CDC Posts Advice on Reopening U.S. Bars, Restaurants and Workplaces
Robert Redfield, director of the CDC, speaks via teleconference during a Senate hearing in Washington, D.C., U.S. (Photographer: Win McNamee/Getty Images/Bloomberg)

CDC Posts Advice on Reopening U.S. Bars, Restaurants and Workplaces

(Bloomberg) -- New guidance from the U.S. Centers for Disease Control and Prevention advising states on how to reopen bars, restaurants and workplaces was posted by the agency on Thursday.

The guidance outlines a series of steps that should be taken to keep employees and customers safe, including encouraging hand-washing, social distancing and how to check for symptoms of potential Covid-19 cases. An earlier version of the guidance was held back by the Trump administration for being too prescriptive, especially for states that have had lesser outbreaks.

The White House task force issued broad guidelines for reopening the country on April 16 but largely left the specifics to states on how to restart economic and social activities. Around the U.S., states have begun moving forward with reopening plans, even as cases of the virus continue to circulate.

CDC Posts Advice on Reopening U.S. Bars, Restaurants and Workplaces

But in the absence of guidance from the CDC, providing rules and advice had largely been left to state and local groups, or not dispensed at all. Some businesses that have reopened have said they’ve seen few customers as people are reluctant to resume shopping, dining out and socializing while still worried about the illness.

Under the newly issued CDC guidelines, businesses would be encouraged to follow a series of steps.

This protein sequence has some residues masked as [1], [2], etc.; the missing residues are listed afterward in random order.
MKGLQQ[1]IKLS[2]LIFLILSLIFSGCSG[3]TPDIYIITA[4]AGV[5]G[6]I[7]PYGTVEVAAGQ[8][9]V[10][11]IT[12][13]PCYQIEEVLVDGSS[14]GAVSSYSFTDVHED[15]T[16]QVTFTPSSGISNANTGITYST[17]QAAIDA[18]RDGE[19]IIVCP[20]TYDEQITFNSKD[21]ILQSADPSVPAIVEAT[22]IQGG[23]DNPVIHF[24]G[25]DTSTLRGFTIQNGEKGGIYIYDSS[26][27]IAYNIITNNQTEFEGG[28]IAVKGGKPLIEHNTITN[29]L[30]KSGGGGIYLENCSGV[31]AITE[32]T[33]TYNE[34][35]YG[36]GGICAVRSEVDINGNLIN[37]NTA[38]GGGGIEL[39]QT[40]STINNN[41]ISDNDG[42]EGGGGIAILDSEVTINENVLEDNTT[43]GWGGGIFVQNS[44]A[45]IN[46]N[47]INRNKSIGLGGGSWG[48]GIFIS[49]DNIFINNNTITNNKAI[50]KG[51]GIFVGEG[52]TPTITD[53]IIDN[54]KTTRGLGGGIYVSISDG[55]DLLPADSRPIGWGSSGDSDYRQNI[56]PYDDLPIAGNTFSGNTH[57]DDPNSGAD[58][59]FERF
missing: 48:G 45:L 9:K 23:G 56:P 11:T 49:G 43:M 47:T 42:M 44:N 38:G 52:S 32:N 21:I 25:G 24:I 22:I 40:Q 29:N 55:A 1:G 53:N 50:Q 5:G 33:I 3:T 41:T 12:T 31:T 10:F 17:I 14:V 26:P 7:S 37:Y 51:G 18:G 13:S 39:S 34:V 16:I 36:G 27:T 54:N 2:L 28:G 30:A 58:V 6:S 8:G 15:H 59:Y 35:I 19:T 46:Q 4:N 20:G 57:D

Bars and restaurants, for example, shouldn’t reopen until they can follow applicable state and local orders, and until they’re ready to protect people who are at higher risk for severe illness, the guidelines say. Then they should encourage social distancing -- add spacing of tables and stools; encourage drive-through, delivery and curb-side pick up; limit party sizes and occupancy; avoid self-serve stations; and restrict employee shared spaces. Employers should check staff for signs and symptoms of illness as they arrive, “as feasible.”

Mass-transit operators should limit routes to and from high-transmission areas before increasing to full service, as well as space out passengers by closing every other row of seats, according to the guidelines. Youth programs, camps and childcare programs should change activities and procedures to limit shared toys and supplies, according to the guidelines.

CDC Posts Advice on Reopening U.S. Bars, Restaurants and Workplaces

Making Progress

The new CDC guidelines are valuable and may be a step in the right direction, said Howard Forman, director of the Yale School of Public Health’s health-care management program.

“You don’t want 1,000 or more municipalities, states, governments of different sizes having to reinvent the wheel,” Forman said in an interview. But “the CDC is way behind in leading on this,” he said. “And that’s a shame.”

The CDC reopening guidelines became a political football earlier this month, caught up in a debate about whether one national standard was too prescriptive, since some parts of the country have been hit harder than others.

A White House official said the guidelines were the result of a collaboration between the CDC and the administration’s coronavirus task force. The official, who spoke on condition of anonymity, disputed the claim that the guidance had ever been quashed.

Earlier reports by the Associated Press and the Washington Post described pushback inside the administration over a draft of the guidelines. A version of the guidelines posted by the AP contained far more detailed instructions to churches, camps and other businesses and gathering places, setting up small groups to limit interactions, or suggested restrictions on how to serve food, for example.

At a Tuesday Senate hearing about reopening, Senators Patty Murray and Chris Murphy, Democrats representing Washington and Connecticut, respectively, both criticized the delay in getting the guidelines out.

“We need it. My state needs it,” Murphy said. “We don’t have all the experts that you guys have and we rely on you.”

“Why didn’t this plan get released?” Murphy asked.

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